Except for a few rare exceptions, farmers can't be farmers without soil. Since the first human poked around with a stick and purposely placed seeds into that earth, farmers, and human civilization, have been tied to the soil.
Over the years, there have been a lot of words, phrases and philosophies around what is good for soil and what might not be so good. A lot of that is coming back to the forefront as, suddenly, soil is cool.
Soil institutes, soil alliances, soil conventions, soil conservation and soil conversations: You can hardly throw a root ball these days without hitting some reference to someone talking about soil.
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For a thorough look at the current thinking about soil, lay your hands on the most recent, Mid-February, issue of our sister publication, The Progressive Farmer. Editor in chief Gregg Hillyer and his team, including a number of names very familiar to DTN subscribers and readers, have created quite a compilation of the state of the art of soil health with that issue, entitled "Underground Movement."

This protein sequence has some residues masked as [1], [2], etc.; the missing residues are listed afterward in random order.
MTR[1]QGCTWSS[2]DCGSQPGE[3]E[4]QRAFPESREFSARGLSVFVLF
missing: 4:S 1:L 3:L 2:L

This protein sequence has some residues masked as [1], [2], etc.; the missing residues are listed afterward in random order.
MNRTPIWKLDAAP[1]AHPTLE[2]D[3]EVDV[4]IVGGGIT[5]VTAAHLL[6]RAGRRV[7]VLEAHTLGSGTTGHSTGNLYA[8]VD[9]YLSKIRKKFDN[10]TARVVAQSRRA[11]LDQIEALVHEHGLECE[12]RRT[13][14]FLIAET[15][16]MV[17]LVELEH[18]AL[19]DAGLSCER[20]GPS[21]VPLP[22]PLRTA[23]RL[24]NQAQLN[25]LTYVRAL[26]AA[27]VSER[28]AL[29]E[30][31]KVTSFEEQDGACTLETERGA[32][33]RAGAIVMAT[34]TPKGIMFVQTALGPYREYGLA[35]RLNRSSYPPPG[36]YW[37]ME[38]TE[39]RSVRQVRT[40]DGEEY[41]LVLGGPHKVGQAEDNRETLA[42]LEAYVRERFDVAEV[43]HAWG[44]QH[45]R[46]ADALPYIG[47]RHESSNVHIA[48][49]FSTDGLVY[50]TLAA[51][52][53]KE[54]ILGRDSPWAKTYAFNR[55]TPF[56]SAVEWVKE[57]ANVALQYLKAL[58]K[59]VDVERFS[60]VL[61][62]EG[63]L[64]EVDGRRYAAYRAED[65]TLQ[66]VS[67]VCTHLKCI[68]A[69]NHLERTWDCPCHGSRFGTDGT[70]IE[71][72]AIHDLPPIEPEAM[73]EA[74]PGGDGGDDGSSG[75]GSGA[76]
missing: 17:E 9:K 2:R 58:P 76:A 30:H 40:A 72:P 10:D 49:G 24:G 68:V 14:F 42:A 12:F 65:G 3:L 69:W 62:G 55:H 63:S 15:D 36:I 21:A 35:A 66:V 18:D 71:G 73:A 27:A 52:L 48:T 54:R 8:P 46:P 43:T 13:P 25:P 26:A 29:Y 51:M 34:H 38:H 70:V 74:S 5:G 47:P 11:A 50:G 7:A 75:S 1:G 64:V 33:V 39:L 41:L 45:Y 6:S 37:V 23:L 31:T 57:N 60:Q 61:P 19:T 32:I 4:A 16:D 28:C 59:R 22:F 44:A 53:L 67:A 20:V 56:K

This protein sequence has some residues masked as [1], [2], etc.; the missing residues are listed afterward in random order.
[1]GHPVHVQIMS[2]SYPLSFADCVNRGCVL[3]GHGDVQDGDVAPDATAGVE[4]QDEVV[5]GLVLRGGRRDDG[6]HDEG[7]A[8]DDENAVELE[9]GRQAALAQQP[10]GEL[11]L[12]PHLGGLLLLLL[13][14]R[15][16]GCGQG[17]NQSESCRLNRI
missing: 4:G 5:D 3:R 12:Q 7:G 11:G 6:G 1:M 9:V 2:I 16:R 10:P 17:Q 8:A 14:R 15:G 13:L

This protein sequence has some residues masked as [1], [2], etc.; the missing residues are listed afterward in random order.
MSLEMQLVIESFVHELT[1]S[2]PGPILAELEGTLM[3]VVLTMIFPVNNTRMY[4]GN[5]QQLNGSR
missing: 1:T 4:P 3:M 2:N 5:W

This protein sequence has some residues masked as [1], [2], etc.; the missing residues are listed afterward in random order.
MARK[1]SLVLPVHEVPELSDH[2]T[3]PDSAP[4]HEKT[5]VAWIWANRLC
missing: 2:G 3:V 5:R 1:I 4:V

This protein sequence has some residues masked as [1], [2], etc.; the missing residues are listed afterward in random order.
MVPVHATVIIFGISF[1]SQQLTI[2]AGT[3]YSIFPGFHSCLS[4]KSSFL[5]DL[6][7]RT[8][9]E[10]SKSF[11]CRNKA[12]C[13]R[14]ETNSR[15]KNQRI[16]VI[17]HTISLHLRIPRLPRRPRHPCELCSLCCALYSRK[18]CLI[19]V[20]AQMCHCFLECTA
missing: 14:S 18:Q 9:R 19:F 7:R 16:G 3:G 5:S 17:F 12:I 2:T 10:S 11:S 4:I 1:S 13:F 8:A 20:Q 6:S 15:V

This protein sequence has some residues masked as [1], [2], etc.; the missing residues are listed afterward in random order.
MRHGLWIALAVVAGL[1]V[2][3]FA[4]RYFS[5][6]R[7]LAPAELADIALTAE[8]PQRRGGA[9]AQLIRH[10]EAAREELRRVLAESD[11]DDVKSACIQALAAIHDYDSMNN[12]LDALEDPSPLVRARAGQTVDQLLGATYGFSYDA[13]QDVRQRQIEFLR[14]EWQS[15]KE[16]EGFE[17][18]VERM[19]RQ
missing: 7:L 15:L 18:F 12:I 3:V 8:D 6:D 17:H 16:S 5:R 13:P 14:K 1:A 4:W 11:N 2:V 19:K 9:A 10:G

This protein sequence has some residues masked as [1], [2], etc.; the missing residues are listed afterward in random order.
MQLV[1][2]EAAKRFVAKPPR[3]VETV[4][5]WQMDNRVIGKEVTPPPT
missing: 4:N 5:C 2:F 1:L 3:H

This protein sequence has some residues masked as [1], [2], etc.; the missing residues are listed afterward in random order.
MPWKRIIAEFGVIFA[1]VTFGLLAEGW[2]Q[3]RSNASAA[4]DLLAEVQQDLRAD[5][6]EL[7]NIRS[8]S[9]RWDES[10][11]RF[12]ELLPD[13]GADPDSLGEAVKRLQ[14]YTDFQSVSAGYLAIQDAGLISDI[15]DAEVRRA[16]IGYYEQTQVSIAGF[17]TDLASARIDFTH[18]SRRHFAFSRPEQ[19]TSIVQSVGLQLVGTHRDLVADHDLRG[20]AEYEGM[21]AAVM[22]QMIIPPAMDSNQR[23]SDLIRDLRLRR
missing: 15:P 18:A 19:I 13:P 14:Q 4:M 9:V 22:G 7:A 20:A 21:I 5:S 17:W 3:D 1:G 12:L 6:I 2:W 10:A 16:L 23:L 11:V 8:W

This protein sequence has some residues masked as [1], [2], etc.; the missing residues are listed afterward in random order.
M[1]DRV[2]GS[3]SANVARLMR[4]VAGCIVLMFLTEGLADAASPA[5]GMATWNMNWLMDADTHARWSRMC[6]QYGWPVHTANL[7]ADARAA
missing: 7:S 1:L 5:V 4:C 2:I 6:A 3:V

If you don't have that magazine coming to your mailbox, well, you should. In the short term, you can fill that hole electronically by reading the latest issue online at DTNPF-DIGITAL.com. You can also find a link to those issues, if you're reading this blog on DTNPF.com website, in our "Resources" area.
The magazine issue is full of practical lessons on improving soil health, building organic matter and other good soil components, and how to keep it from leaving your farm. You'll see stories on farmers who have reversed the trend of organic matter loss, actually making soil while they grow profitable crops. A lot of focus is on cover crops, which is one of the hottest topics in farming today.
We'll be running some of those stories on our websites and other venues soon. We'll also talk more about the idea of soil stewardship, and some of the coming controversy around that idea, in the months ahead.
Greg Horstmeier can be reached at email@example.com
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